“I auditioned and I had a great mentor. He was one of the finest classical composers in Singapore,” Ng said. “He taught me that he understood my struggles of reading music and taught me about life through music. He wrote me a letter of recommendation, and I auditioned, and they let me into the school, and I still struggled because of dyslexia. Academia was always a struggle for me, especially when you combine it with music because somebody who is insecure about academia, and remember, in Singapore, that’s a big deal. It’s a huge deal culturally. In society, it rates pretty high.”
Although music gave him hope, the academic struggle was terrifying, and he felt that even what saved his life couldn’t help him at that school. His school taught everything from studio engineering to live sound to composition and theory, which he also didn’t do very well in but learned as much as he could. His biggest challenge was he could not find friends who also liked blues, funk, gospel and funk, which lead him to learn to play all parts of a song on his acoustic guitar, hence his immersion into finger style guitar.
“I would learn everything from the bass line to the rhythm to the horn line to the chords and I’ll see where I can go from there,” he said. The guitar is merely his medium of expression as Ng is a musician in the larger sense of the word. “I love music. I’m not that into the guitar. I love music, everything from country to Hungarian dance music,” he said.
At that time in his life, Ng decided to stick with the acoustic guitar. A meeting with legendary guitar maker Jeffrey Yong was the turning point. “Before that, I never really knew there was this thing called ‘finger style guitar.’ I wanted to do something different. I wanted to have my own voice and play the music that I love. Whenever I played blues, I felt I was leaving out a big part. When I found the acoustic guitar, it was like I could play all of it. I could play bass lines and it would still sound big. It seemed like the instrument with the most possibilities.”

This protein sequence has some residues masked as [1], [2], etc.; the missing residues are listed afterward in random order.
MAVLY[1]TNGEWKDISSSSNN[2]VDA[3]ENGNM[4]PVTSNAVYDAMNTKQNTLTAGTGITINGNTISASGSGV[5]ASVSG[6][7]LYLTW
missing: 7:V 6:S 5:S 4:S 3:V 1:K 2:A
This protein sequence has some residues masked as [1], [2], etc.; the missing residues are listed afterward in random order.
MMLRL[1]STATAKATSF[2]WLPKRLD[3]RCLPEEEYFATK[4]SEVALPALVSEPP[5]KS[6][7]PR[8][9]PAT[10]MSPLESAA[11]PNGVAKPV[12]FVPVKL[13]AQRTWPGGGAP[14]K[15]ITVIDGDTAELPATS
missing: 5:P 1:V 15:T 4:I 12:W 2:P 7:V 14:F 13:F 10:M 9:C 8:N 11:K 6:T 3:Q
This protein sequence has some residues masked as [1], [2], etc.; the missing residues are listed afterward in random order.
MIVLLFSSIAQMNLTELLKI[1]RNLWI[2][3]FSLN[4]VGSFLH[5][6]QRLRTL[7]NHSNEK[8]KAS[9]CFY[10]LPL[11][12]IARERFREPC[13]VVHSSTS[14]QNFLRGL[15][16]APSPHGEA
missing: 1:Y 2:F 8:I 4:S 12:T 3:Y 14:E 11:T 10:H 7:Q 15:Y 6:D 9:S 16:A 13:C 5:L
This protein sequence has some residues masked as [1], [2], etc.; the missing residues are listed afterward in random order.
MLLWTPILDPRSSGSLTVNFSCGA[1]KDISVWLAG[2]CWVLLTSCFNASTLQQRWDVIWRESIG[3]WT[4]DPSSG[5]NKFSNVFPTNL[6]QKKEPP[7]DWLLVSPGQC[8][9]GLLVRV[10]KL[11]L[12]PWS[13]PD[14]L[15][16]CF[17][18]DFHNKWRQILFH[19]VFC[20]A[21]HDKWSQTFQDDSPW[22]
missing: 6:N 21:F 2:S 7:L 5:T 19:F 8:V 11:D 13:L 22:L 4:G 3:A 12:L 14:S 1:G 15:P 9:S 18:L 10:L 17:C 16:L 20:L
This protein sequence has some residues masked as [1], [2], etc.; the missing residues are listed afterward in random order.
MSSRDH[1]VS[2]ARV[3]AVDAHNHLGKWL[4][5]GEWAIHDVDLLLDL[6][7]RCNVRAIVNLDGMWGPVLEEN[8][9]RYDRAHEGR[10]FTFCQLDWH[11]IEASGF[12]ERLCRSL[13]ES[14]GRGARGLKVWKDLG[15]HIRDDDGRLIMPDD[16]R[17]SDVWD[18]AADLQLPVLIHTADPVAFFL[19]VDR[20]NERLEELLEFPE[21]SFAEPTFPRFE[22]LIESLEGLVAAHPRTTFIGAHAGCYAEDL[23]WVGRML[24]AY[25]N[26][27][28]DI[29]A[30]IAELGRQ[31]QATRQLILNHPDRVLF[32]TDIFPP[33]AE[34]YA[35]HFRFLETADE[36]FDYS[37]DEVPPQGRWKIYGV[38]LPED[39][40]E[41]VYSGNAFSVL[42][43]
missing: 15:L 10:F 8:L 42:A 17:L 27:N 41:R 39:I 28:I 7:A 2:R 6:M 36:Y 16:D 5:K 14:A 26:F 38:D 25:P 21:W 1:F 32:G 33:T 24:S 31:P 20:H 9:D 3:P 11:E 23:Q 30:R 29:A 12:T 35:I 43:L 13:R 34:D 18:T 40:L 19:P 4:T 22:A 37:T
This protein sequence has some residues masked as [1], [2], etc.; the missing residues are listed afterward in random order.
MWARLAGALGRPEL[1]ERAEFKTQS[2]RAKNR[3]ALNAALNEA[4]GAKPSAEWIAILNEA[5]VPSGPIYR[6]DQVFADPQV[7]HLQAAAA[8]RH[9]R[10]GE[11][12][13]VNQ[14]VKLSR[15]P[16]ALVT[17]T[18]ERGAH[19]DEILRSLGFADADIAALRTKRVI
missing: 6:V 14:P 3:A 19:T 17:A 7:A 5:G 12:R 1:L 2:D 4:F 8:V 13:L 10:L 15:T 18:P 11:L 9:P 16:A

Ng might have gotten lucky in that he had discovered the acoustic guitar in a post-Dave Matthews Band era. The hugely popular Matthews was up there for the world to see, fronting his platinum selling band with an acoustic. Many were long unaware that a guitarist can accomplish a lot on an acoustic, as its electric counterpart seemed to be what inspired the imagination in young players.
“Recently, I’ve been seeing a lot of acoustic guitar being played in incredible ways,” he said. Ng referenced acoustic guitarists going viral on YouTube because they were opening people’s eyes as to what could be done on it. “I think people are being more intrigued.”
After immersing himself in his acoustic guitar work, things started speeding up for Ng. He performed at festivals in Montreal, Osaka, and Singapore, which made him realize his name recognition was only going to keep growing. In 2012, still living overseas, he released his Funky Thumb Stuff album before he hit the ground running in Boston. He studied within an advanced training program at Berklee College of Music for two years, signed with Ralph Jaccodine Management, played with Livingston Taylor, and was briefly mentored by legendary producer Quincy Jones.
The next step in Ng’s career could take him anywhere. He sets goals but doesn’t see those goals as written in stone. “There’s things that you just can’t plan,” he said. “There’s a big part of learning to let go of control. Having full control of things going a certain way and if they don’t, and you try to be a master of this thing. Sometimes I think it’s better to just focus on doing great music and focus on writing great songs and giving something new to people, something exciting, and the rest comes into place itself.”